I have a situation where I have a very cold conservatory with a single rad. controlled by a TRV. My heating system is controlled overall by a room stat at the bottom of the stairs in a small hall that heats up quickly so cuts off before enough heat gets into the conservatory.
If I change my heating system over to TRV's rather than a room stat. does anyone know whether it is more or less efficient than control by a standard room stat.?
Would I remove the room stat. or just set it to max and allow the TRV's to do their job?
I've been told I would need to leave one radiator with a standard rad valve, possibly the bathroom. Is this true and if so what would control this?
Any advice greatly appreciated.
have you tried turning your room thermostat to max ? a conservatory in this weather will never get warm, your boiler will stay on continously as alot of heat will be lost and it will cost alot in gas. How about re-positioning the room stat ?
My conservatory has no radiators, just heavy curtains between living room and conservatory, the conservatory is freezing but the living room is warm. I also don't have a room stat, I use the boiler stat to control the temperature, it is set to max at the moment.
There needs to be at least one rad left without a TRV so that there will always be water circulating which is required to protect the boiler and pump. Ususally this is where the room stat is otherwise it may never reach temperature to switch off the heat.
It is universally agreed that thermostats are required to maintain a balanced and efficient system. In fact, hew combi's are fitted without a timer and are controlled by a room stat!
The point is do you want the heat on in July? Ok, so you say you would turn it off. So I say what do you do whilst away in Spain for a fortnight this Christmas? Leave it on or turn it off?
How does the rest of the house feel? warm or cold? If the temps are about right, moving the stat to the conservatory will just make the rest of the house warmer. The problem probably is the rad there is too small for the type of room.
The problem is that the heat losses from the conservatory are probably much greater than those from other rooms and also that the radiator in the conservatory is probably too small (as most of them are!).
Unless your conservatory is very new is will not conform to the latest U values. If you do as you suggest it will still never get hot, the repositioned thermostat will never be satisfied and your house will cook.
What you really need is a larger radiator in the conservatory. In a typical conservatory (which has 3 outside walls and no loft insulation!) you might need a radiator up to 3 times the size that a similar sized bedroom might need. This isn't really practical so you have to settle for a lower temperature I'm afraid.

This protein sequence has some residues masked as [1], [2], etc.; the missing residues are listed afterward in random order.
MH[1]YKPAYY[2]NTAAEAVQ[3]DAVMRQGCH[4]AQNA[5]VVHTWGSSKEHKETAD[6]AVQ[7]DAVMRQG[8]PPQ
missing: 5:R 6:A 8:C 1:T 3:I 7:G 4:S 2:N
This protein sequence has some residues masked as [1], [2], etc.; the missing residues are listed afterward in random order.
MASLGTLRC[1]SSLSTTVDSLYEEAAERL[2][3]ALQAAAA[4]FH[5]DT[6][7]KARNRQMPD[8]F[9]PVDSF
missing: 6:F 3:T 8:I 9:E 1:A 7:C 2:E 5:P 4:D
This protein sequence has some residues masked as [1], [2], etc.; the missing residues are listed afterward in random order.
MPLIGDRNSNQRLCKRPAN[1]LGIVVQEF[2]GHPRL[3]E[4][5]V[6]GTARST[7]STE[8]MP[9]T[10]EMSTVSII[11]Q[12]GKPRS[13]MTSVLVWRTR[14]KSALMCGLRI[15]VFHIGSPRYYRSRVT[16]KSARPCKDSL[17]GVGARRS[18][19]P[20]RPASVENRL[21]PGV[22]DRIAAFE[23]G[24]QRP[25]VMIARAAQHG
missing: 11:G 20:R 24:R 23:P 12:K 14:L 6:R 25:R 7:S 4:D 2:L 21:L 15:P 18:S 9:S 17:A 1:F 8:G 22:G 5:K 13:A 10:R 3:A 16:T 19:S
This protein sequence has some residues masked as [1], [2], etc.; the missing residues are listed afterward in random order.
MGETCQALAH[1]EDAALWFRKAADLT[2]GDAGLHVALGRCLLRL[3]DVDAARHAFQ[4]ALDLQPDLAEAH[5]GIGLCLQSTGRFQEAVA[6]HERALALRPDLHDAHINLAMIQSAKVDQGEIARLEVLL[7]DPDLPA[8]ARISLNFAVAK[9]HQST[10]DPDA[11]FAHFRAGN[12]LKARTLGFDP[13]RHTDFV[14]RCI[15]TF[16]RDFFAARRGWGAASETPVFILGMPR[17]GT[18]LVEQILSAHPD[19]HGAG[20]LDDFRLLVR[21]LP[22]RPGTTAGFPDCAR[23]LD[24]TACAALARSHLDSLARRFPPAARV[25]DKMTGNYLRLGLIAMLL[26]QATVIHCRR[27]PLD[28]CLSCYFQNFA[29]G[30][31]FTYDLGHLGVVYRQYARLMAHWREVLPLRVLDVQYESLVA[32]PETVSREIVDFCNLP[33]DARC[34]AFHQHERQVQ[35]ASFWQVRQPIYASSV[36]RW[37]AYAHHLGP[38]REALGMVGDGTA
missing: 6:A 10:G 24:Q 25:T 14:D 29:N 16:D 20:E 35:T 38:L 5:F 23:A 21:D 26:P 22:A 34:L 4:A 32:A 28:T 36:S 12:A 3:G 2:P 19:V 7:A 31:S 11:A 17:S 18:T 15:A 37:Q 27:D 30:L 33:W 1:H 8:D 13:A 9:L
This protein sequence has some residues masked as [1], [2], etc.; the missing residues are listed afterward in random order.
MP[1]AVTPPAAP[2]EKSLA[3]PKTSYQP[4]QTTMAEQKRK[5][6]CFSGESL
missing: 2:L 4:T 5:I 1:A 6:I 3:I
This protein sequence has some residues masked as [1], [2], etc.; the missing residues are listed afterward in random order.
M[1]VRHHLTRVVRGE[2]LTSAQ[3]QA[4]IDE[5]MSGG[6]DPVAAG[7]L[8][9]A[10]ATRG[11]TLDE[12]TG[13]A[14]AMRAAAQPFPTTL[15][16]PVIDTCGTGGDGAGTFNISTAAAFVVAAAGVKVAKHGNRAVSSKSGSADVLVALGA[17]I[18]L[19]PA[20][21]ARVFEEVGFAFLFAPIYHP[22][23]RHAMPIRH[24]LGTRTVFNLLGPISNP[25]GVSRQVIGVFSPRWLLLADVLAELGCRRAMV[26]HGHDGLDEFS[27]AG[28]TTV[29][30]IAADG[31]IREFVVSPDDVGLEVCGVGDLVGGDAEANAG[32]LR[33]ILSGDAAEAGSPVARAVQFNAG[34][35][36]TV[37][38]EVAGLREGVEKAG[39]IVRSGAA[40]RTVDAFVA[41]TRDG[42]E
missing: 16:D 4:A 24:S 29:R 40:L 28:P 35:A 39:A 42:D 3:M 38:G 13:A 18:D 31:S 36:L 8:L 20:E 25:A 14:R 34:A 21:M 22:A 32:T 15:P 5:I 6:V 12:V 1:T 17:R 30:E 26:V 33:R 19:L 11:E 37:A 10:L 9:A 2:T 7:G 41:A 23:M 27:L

A month ago I saw a new conservatory, which was glazed to the best you could expect in a living-room, ie 12 mm air-gap, with heat-reflective Pilkington K glass. I expect the roofing was triple- layer polycarbonate panels.
Re-glazing to these standards is a simple upgrade ; --- my sister had it done 3 years ago, and she had the ceiling lowered, using a metal frame and square panels and downlighters.
Old boilers turned off and on as the room thermostat controlled it. But modern boilers measure the temperature of the return water and adjust the boiler to suit the demand. Fitting thermostatic radiators valves to an old system can never replace the room thermostat but on a new system with anti cycle software in the electronic control then the thermostat would be better placed outside so the system shuts down in the summer. Really a manual off switch for summer is all that is required. A room thermostat will only mess it all up. But the setting of flow rates is now very important and the use of fan assisted radiators really messes up the system as with these the water is not turned off when room becomes warm only the fan so the returning water gets hotter and turns down the boiler before the rest of the house is warm.
If you look at a modern boiler it has a range output like 8 to 25Kw where old ones had single fixed output.
If you fit thermostatic radiator valves to old system you must have one radiator without but new system has built in bypass in boiler. Since the old one switches off on output water not return it can take quite some time to reset and switch back on again with new system if set up right in winter it never turns off it only reduces output.
With the new system when out of the house if the system is turned off with a timer then if one or more radiators are left full on and not trimmed in correctly it can take a very long time to heat the house as the few radiators with too much flow turn the boiler output down but once everything is warm and the thermostatic valves start to work then it works very well so often one finds people never turn it off because it takes so long to re-heat being unaware why.
Using room thermostats with built in timers with not work of course with new system as it only controls one room.
So thermostatic radiator valves v Room thermostat all depends on the type of boiler fitted.
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